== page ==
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Panamanian Spanish: Slang, Expressions & Pronunciation

Ahhh Panama, the home of toucans, rainforests, the canal, and… Reggaeton? Well, we can debate the origins of Reggaeton in another article, in this one we’re unveiling Panamanian Spanish!


This dialect is full of goofy vocabulary borrowed from English, and hilarious expressions that could have only been made by the unique Panamanian people.


In Panama, I often felt as if everyone had a different dialect they were speaking, some sounded more Colombian, some more Venezuelan, some more Caribbean, but it was all - Panamanian!


Are you ready to learn what makes this dialect one of the most special and dearest to my heart? ¡Empecemos! (Let’s start)



Summary: Panamanian Spanish 101

Panamanian Spanish is an incredibly innovative and fun dialect to speak. Its features include American English vocabulary, Colombian and Dominican influences, and a Caribbean/Central-American mix of accents.


Some of the most notably used Panamanian vocabulary that you should know are:

  • Parquear - To hang out

  • Priti - Pretty/Exciting

  • Qué xopá - What’s up

  • La chantín - The house

  • La maleta - Backpack


Some of the most commonly used Panamanian expressions are:

  • Dale, pues - Go for it

  • Estar tirado - To be tired

  • Darle cuero - To start/Give it a go

  • ¡Chuleta! - Damn!


As far as pronunciation goes, you’ll find a Caribbean/Central-American mix, ex:

  • P’s - Sometimes are not well pronounced (Puedo = uedo)

  • D’s - Often softened or completely neglected (Tirado = tirao)

  • S’s - Often aspirated like an H, or completely neglect (Esta = ehta/e’ta)

  • R’s - Often completely neglected at the end of verbs (Correr = corre’)


We’ll talk about these and more in this article, about the Panamanian Spanish slang, expressions and pronunciation - read the rest to discover the Panamanian dialect.


picture that says "the panamanian dialect of spanish"

Table of Contents:

Panamanian Spanish Slang 🧏

Now it’s time to learn some Spanish slang used daily by the average Panamanian!


It's quite apparent that the USA has affected everyday speech when you see some of these words used commonly.


And just to remind you, these are not all of them, that list would be so overwhelming that you wouldn’t remember many.


This will just be a list of the most commonly used words that are unique to Panama.


picture of panamanian flag with a tucan and a panama hat with big letters that say "Panamanian Vocabulary"


To hang out – Parquear 🚗

Parquear comes from the English verb “To park” and has been made into a Spanish word by slightly changing its spelling and adding an “AR” ending. The interesting part is that it has nothing to do with parking, it actually means “hanging out” like in the sentence.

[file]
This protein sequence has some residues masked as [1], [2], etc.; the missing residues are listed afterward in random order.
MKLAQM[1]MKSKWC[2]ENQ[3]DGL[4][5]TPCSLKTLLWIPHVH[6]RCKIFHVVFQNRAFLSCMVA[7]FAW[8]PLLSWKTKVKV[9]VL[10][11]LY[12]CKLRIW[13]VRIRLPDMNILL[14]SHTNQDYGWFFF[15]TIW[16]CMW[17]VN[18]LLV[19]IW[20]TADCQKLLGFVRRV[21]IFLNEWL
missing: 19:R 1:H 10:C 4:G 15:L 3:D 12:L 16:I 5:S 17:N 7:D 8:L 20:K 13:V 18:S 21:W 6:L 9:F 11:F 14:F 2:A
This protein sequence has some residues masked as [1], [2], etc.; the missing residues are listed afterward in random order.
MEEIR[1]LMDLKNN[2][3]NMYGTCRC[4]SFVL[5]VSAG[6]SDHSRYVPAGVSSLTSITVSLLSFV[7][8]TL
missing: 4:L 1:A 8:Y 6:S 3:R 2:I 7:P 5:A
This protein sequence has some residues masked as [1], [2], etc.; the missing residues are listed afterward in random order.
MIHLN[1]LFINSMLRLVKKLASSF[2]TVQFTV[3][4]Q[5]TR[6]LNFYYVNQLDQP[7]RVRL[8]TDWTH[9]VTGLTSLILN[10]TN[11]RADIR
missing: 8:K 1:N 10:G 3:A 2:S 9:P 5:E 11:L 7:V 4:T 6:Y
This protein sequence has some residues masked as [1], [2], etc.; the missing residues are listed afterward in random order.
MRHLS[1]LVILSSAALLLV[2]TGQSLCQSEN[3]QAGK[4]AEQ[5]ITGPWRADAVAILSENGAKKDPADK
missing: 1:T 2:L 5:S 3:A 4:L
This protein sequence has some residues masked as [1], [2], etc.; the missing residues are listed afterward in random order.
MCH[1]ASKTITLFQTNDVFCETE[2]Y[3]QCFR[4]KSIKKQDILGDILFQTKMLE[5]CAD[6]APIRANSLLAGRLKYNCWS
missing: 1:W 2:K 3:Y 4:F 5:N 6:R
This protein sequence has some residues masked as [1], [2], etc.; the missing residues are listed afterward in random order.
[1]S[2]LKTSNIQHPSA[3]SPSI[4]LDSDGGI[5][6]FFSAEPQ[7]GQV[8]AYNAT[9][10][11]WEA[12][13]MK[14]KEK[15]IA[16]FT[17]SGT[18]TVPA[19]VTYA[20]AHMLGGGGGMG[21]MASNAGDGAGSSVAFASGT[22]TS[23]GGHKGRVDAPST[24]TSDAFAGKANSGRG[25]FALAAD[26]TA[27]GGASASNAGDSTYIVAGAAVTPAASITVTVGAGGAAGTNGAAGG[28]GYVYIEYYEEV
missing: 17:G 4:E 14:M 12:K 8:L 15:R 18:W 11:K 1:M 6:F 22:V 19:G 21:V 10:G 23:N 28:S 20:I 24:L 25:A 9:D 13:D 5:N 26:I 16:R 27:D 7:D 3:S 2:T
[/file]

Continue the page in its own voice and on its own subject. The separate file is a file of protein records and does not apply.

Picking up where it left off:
If you want to say “Park” they use the word estacionarse.


Voy a parquear hoy con mis frenes.

(Today I am going to hang out with my friends)



Pretty/Nice – Priti 👏

Priti comes from the English noun “pretty” and is used in a few different ways such as; Nice/Pretty/Exciting. Like in the following sentences…


¿Tu novio te va a proponer? Que priti.

(Your boyfriend is going to propose? How cute/exciting)



Friend – El/La fren 👯‍♂️

Fren as you guessed comes directly from the USA and is used exactly the same in Panama. Such as in the sentence:


Ese es mi fren allí con el gorro rojo puesto.

(that’s my friend over there with the red hat on)



Sounds good - Ofi 👌

I was told by a Panamanian that Ofi comes from the English word “Official,” and they just use it to say “okay” or “sounds good.” For example:


Quieres venir a la chantín esta noche? - Ofi, llego por allí a las diez.

(Do you want to come to the crib/house tonight? - Sounds good, I’ll drop by at 10.)



OMG - Ayala vida 😌

I am not sure of the origin of this phrase but it is used quite commonly. For example; if you left your wallet at home and now you are in the taxi you might say…


¡Ayala vida dejé mi billetera en la casa!

(OMG I left my wallet at home!)



A lot - Buco 🙌

This word comes from the French “beaucoup,” meaning “a lot.” Just like in American English we might say “buku bucks” to mean a lot of money. It’s used in Panama in the same way.


Él tiene buco plata, digo, ¿tú has visto la chantín nueva que tiene?

(He has a lot of money, I mean, have you seen the new house that he has?)



What’s up - Que xopa (Reversed words) 🙋‍♂️

Que xopa is just like “que tal” or “que lo que”. It originates from the infamous Panamanian "lunfardo" which means to take a word and invert its syllables.


What do I mean? The Panamanian dialect takes many words and puts them backward, for example;

  • Primo – Mopri or

  • No – On

  • Que pasó – Que Sopa

But of course, as you saw, they use an "X" instead of the "S" – however it sounds the same. One of the many fun features of Panamanian Spanish!



Shirt – El suéter 👕

This term had me shocked and borderline suspicious that the person telling me this was messing with me. Basically, a shirt, t-shirt, or anything without buttons is a “Suéter”. I can't explain it more than that so I’ll leave it like that lol.


Traffic – El tranque 🚕 🚙

I am not sure of the etymology of this word, but when I was in Panama this was the most commonly used term to mean “Traffic” – so here it is “El tranque”



Backpack - La maleta/Maletín 🎒

In Panama they don't say "mochila" they say “Maleta” (Suitcase) or “Maletín” (Little suitcase) instead. It is worth saying though that they do utilize the word “Maleta” to say “Suitcase” as well.



Socks - Las medias 🧦

Like you probably did as well, the word I knew for socks at first was “calcetines” but here in Panama they say “medias”.



House - La chantín 🏡

This word is more used by people who are millennials and younger, especially in the Caribbean-Speaking areas of Panama.



Damn! - ¡Chuleta! 🤦‍♂️

If somebody drops their phone, for example, this might be the first thing you hear come out of their mouth. This is a non-vulgar way of saying "Damn!"



Shortening Words In Panama

In Panama, it is not uncommon at all for people to shorten common words. In many countries such as Spain, I have heard this be referred to as “childish” and “disrespectful”. However, in Panama, it is not seen like that at all.


Some of the most common words that are shortened in Panama are (Profesor – Profe/Película – Peli/La Universidad – La U)



Buses – Diablo Rojos

picture of panamanian diablo rojo bus

If you hear this term, know that they are not talking about just any type of bus, this is a special kind of bus unique to the Panamanian culture.


While there do exist many double-decker public buses equipped with A/C and USB ports.


The "diablo rojos" are old-school buses that are decked out with cool designs, exhaust systems, and lights.